KPMG’s research has revealed that audit and supervisory committee members consider that there should be an increase in the role of audit committees in the oversight of risk management, an understanding of the risk management and reporting processes and also improved communication with the company’s management.
Only a third of the respondents stated that they were satisfied that the audit committee understands management’s processes for risk identification and assessment, and only 32 percent are very satisfied with the information that management provides to the audit committee regarding the status of risk management efforts.
Although IT / data security has emerged as a fourth-highest priority for audit committees, one quarter of the survey respondents claim that audit committees are not effective in overseeing the IT governance process, and only 15 percent are satisfied with management reports concerning IT risks. 72 percent of the respondents say their audit committees are responsible only for financial reporting-related IT risks.
A significant majority (69%) declares itself satisfied with management’s capacity to supply audit committees with information related to the aspects they have “traditionally” supervised: critical accounting policies, accounting judgments and estimates, internal controls and compliance.
Roughly one third of the respondents consider that the audit committee and other board committees communicate appropriately, and in many cases there is an overlap of their responsibilities (such as risk management and executive compensation).
With respect to interaction with internal audit, nearly half the respondents say they are very satisfied that the company’s internal audit function adds value to the company, while less than half say they are very satisfied that the CEO, CFO and senior management have a clear, shared vision of the role of internal audit in the company.
Three quarters of the respondents say that internal audit’s responsibilities should extend beyond its primary mission – assessment of internal controls – to include helping the organization in achieving its strategic objectives in areas such as risk management and process improvement.
Romania has recently passed legislation which aligns it with international practices in risk management and corporate governance: Government Emergency Ordinance no. 90, which came into effect in July 2008 and Order no. 1752 of 17 November 2005 issued by the Ministry of Public Finance. According to Ordinance no. 90, public interest entities are required to monitor the effectiveness of internal control and risk management systems, and this responsibility must be assigned to their audit committees.
Order 1752 requires the Board of Directors to include in its consolidated report a description of the main features of the internal control and risk management systems applied in the financial reporting process.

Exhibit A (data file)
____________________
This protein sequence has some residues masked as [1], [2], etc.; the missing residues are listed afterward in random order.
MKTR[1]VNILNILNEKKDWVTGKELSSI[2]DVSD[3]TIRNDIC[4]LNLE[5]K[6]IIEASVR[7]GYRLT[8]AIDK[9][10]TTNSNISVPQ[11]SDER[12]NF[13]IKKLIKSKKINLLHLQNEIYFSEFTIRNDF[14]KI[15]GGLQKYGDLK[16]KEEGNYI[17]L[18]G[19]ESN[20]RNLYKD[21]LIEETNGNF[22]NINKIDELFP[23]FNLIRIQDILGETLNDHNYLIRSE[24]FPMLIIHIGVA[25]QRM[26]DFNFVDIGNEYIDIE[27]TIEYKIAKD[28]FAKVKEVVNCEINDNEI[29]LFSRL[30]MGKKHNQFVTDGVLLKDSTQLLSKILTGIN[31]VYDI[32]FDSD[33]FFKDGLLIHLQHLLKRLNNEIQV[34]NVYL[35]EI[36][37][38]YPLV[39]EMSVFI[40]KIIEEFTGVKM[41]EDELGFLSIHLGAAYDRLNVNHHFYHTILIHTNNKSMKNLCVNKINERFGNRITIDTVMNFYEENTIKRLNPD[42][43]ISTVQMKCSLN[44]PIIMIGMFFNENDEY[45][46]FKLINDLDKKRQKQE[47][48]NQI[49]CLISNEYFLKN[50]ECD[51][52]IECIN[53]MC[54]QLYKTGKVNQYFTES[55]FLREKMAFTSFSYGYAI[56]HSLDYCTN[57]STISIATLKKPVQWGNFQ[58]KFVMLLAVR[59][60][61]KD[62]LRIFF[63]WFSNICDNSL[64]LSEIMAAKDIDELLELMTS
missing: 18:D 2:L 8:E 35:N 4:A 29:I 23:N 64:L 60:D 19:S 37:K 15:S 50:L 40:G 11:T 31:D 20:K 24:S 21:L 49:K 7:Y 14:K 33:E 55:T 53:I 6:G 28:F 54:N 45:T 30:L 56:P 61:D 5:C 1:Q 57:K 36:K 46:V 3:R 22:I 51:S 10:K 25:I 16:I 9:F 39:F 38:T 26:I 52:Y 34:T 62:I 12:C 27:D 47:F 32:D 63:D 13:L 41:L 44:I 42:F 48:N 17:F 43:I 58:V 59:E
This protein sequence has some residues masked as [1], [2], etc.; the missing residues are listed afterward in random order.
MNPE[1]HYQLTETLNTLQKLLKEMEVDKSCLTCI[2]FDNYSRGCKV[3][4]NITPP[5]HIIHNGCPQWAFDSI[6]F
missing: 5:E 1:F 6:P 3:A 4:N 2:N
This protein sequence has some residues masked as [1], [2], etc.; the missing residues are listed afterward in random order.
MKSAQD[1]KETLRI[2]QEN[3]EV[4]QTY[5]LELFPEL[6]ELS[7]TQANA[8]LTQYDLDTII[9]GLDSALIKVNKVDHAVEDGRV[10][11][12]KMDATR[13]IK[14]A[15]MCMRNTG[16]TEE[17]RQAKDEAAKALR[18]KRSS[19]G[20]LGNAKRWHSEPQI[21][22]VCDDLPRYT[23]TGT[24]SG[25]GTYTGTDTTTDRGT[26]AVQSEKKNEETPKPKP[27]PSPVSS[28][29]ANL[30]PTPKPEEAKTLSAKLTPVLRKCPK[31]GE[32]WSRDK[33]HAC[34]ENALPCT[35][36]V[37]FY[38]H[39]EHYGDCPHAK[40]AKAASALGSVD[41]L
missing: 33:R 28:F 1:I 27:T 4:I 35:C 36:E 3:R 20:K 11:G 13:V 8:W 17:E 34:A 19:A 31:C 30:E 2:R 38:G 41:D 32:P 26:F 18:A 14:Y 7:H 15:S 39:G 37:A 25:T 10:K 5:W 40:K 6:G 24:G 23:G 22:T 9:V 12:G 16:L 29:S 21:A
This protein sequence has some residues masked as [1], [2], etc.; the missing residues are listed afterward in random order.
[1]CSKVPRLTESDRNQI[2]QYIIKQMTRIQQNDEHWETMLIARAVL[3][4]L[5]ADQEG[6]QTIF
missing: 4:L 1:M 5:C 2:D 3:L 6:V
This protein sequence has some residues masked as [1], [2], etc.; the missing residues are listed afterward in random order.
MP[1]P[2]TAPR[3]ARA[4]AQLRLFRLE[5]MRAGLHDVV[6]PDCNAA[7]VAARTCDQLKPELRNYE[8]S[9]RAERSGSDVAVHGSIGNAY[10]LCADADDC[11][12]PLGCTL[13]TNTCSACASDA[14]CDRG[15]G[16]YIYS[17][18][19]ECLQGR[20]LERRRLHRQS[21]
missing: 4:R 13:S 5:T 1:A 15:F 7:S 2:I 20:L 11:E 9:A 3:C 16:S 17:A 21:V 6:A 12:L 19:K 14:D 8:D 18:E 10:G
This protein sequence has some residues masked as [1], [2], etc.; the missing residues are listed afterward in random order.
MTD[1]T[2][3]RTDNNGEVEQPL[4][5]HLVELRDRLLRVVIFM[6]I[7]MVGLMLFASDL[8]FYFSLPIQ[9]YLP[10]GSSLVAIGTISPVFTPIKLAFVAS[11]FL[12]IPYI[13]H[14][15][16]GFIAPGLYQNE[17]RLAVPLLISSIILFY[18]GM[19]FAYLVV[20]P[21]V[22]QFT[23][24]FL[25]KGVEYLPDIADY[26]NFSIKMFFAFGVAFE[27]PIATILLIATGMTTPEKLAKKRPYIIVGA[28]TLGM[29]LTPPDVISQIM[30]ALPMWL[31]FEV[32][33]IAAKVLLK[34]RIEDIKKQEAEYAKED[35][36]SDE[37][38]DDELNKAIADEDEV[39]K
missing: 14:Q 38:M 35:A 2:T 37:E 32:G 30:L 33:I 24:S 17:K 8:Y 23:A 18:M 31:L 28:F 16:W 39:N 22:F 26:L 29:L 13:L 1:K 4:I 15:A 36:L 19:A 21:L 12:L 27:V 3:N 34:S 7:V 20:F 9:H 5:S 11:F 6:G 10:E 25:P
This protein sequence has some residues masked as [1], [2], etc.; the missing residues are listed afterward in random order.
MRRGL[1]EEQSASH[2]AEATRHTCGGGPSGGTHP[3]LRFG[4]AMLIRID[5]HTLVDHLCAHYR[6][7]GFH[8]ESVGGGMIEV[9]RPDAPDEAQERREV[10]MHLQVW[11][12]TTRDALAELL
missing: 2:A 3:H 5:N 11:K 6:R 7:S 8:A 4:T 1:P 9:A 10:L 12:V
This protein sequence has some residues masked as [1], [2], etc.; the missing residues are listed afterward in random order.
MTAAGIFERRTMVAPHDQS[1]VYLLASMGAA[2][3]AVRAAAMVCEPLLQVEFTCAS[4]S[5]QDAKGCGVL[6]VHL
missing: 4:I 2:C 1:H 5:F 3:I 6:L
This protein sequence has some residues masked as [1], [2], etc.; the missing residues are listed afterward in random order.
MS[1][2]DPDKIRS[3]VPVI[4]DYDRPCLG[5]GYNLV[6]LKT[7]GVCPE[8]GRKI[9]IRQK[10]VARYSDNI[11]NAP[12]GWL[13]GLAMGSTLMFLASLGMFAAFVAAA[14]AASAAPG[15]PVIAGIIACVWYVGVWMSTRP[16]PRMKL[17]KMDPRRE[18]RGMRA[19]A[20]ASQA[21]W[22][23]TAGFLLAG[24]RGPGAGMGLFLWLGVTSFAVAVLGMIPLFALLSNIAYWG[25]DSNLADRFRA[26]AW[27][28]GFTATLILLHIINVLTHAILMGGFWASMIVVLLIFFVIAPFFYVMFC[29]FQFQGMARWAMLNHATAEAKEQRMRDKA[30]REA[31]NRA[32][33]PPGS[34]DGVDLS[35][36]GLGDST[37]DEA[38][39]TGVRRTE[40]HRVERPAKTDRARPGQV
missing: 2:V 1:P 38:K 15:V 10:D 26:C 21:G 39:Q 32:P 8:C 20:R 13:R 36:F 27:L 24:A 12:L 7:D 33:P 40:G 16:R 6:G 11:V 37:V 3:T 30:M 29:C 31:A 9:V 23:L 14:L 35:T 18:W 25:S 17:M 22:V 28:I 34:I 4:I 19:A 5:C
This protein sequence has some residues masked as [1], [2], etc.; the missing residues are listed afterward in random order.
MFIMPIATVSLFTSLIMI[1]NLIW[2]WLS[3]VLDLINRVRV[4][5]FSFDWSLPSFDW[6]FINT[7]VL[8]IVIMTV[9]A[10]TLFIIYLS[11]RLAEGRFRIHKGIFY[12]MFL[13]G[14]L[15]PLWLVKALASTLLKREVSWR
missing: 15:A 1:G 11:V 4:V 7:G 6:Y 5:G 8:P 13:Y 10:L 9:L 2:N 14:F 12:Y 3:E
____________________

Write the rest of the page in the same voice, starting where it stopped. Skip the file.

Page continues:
As Tanya Free (photo), Risk Advisory Partner in KPMG in Romania, explains “the onset of the global economic downturn has made risk management even more important, so it is good to see that Romania has strengthened its legislation in this area. However, the role of internal audit in this entire process of risk management and its contribution to process improvement and the business control environment must not be underestimated.”
Georgiana Iancu (Timofte), Internal Audit Manager in KPMG Romania ads: “In Romania, internal audit is just in its early stages as shown also by the results of a recent study conducted by KPMG in Romania in which we interviewed internal auditors working in this country. The study primarily targeted the attention given to the professional training of internal auditors and to the quality of internal audit resources to help internal audit respond to the ever increasing demands from management and audit committees. The study revealed that the role of internal audit is not fully understood and appreciated by top management of Romanian companies, as the annual training budgets allocated to internal auditors are, in most cases, less than 250 euros per internal auditor, or in some cases nothing at all, while the global average of the annual training budget per internal auditor is 1,700 euros.
At the same time, more than 60 percent of the internal auditors participating to our survey admitted they do not possess qualifications in their field of expertise (such as Certified Internal Auditor or Certified Information Systems Auditor), even though, globally, over 60 percent of the members of an internal audit team possess this type of professional qualification. Internal auditors in Romania have a strong need of professional training in all internal audit specific areas, but, at the same time, admit that access to such training is quite limited.”
As Ms Free concludes, “this suggests that there is a strong need for improvement in risk management and corporate governance, nationally as well as internationally, and for the tools used in these processes to also be improved.”
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